How to Scholar(?)

In my doctoral program, there was a class that we colloquially referred to as “babydocs.” As it was taught the year I took it, the purpose of babydocs was two-fold: 1. to introduce us to the field of library and information science and the variety of potential research areas and 2. to introduce us to the skills a person needs to be a scholar.

It’s been over seven years since I started babydocs and I’m still trying to get that “how to be a scholar” part down. Here are the topics and skills babydocs covered in this vein:

  • Theory and methods
  • Literature reviews
    • searching for literature
    • reading other people’s literature reviews
    • managing literature
    • writing literature reviews
  • Peer review
  • Project management
  • Research ethics
  • Diversity, equity, and inclusion
  • Presenting orally
  • Empirical research methods
  • Collaborative & interdisciplinary work
  • Creating posters
  • Writing research proposals
  • Grants and funding
  • Data management
  • Writing referred papers
  • Metrics

This was a two-semester course and that was only HALF of what we covered, with the other half being specific to our discipline.

I know how to do all of the things on this list, but I still haven’t created a cohesive framework or workflow that lets me do them in any but the most just-in-time manner. But a just-in-time scholar isn’t really the kind of scholar I want to be.

(And I do want to be a scholar, even though I’m not interested in tenure-track work.)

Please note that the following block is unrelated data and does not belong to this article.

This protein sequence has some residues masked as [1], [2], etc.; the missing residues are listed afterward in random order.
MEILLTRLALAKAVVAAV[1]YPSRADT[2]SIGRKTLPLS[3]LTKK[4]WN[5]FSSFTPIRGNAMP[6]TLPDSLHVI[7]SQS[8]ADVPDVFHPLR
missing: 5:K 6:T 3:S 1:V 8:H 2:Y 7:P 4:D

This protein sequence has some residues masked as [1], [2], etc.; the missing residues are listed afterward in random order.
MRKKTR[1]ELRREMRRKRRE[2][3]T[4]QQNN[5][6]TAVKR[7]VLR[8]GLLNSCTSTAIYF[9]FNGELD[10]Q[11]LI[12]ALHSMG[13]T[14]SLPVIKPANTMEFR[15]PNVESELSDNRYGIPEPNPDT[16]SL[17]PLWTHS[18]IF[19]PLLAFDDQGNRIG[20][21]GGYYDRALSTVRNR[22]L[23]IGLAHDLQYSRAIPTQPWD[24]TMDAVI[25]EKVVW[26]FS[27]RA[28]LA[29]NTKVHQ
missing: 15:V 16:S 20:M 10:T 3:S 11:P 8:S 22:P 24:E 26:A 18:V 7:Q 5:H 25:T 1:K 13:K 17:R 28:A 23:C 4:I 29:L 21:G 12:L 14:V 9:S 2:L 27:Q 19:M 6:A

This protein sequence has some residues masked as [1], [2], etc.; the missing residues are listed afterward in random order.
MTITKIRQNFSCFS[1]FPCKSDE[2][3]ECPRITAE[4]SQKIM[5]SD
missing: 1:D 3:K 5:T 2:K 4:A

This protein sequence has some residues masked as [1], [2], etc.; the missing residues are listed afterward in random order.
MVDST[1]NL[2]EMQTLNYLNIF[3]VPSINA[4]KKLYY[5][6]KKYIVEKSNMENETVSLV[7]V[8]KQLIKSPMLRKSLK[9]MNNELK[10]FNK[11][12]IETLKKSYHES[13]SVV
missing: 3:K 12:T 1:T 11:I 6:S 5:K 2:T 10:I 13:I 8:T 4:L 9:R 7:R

I share all of this because I’m going to try, all these years later, to create such a framework. Something that wasn’t part of babydocs.

I plan to blog about it and I thought y’all might like to follow along.

✴️ Also on Micro.blog

✍️ Reply by email

Kimberly Hirsh, PhD @KimberlyHirsh
IndieWebCamp
An IndieWeb Webring
 This work is licensed under CC BY-NC-SA 4.0 .

I acknowledge that I live and work on unceded Lumbee, Skaruhreh/Tuscarora, and Shakori land. I give respect and reverence to those who came before me. I thank Holisticism for the text of this land acknowledgement.


We must acknowledge that much of what we know of this country today, including its culture, economic growth, and development throughout history and across time, has been made possible by the labor of enslaved Africans and their ascendants who suffered the horror of the transatlantic trafficking of their people, chattel slavery, and Jim Crow. We are indebted to their labor and their sacrifice, and we must acknowledge the tremors of that violence throughout the generations and the resulting impact that can still be felt and witnessed today. I thank Dr. Terah ‘TJ’ Stewart for the text of this labor acknowledgement.